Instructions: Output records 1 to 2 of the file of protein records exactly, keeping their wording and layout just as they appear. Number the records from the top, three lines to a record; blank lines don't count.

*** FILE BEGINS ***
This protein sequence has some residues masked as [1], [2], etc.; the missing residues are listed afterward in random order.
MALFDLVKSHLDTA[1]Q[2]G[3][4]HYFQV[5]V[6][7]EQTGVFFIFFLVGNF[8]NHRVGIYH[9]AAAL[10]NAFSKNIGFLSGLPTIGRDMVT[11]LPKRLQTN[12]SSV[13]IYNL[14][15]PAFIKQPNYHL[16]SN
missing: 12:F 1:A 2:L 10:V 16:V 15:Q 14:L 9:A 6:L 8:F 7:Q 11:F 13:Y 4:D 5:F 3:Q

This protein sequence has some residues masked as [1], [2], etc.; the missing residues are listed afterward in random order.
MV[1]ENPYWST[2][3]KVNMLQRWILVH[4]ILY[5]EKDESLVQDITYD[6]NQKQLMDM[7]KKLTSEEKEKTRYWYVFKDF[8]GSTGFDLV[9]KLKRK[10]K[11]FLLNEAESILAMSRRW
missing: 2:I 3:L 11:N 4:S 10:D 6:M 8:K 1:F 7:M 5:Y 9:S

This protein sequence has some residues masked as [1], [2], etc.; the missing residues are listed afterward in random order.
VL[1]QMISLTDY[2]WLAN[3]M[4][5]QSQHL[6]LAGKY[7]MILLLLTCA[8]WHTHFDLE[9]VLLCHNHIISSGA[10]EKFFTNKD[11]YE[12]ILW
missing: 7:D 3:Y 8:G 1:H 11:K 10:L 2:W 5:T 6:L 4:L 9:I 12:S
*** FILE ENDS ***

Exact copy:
This protein sequence has some residues masked as [1], [2], etc.; the missing residues are listed afterward in random order.
MALFDLVKSHLDTA[1]Q[2]G[3][4]HYFQV[5]V[6][7]EQTGVFFIFFLVGNF[8]NHRVGIYH[9]AAAL[10]NAFSKNIGFLSGLPTIGRDMVT[11]LPKRLQTN[12]SSV[13]IYNL[14][15]PAFIKQPNYHL[16]SN
missing: 12:F 1:A 2:L 10:V 16:V 15:Q 14:L 9:A 6:L 8:F 7:Q 11:F 13:Y 4:D 5:F 3:Q

This protein sequence has some residues masked as [1], [2], etc.; the missing residues are listed afterward in random order.
MV[1]ENPYWST[2][3]KVNMLQRWILVH[4]ILY[5]EKDESLVQDITYD[6]NQKQLMDM[7]KKLTSEEKEKTRYWYVFKDF[8]GSTGFDLV[9]KLKRK[10]K[11]FLLNEAESILAMSRRW
missing: 2:I 3:L 11:N 4:S 10:D 6:M 8:K 1:F 7:M 5:Y 9:S